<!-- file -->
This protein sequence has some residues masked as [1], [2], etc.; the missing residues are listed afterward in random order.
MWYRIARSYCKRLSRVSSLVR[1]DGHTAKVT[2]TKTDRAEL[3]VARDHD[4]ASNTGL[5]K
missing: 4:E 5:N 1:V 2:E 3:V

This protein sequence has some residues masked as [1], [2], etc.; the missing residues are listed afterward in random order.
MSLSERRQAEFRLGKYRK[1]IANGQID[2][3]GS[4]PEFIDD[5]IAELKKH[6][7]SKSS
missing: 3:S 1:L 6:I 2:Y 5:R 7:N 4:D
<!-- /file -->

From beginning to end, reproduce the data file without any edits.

This protein sequence has some residues masked as [1], [2], etc.; the missing residues are listed afterward in random order.
MWYRIARSYCKRLSRVSSLVR[1]DGHTAKVT[2]TKTDRAEL[3]VARDHD[4]ASNTGL[5]K
missing: 4:E 5:N 1:V 2:E 3:V

This protein sequence has some residues masked as [1], [2], etc.; the missing residues are listed afterward in random order.
MSLSERRQAEFRLGKYRK[1]IANGQID[2][3]GS[4]PEFIDD[5]IAELKKH[6][7]SKSS
missing: 3:S 1:L 6:I 2:Y 5:R 7:N 4:D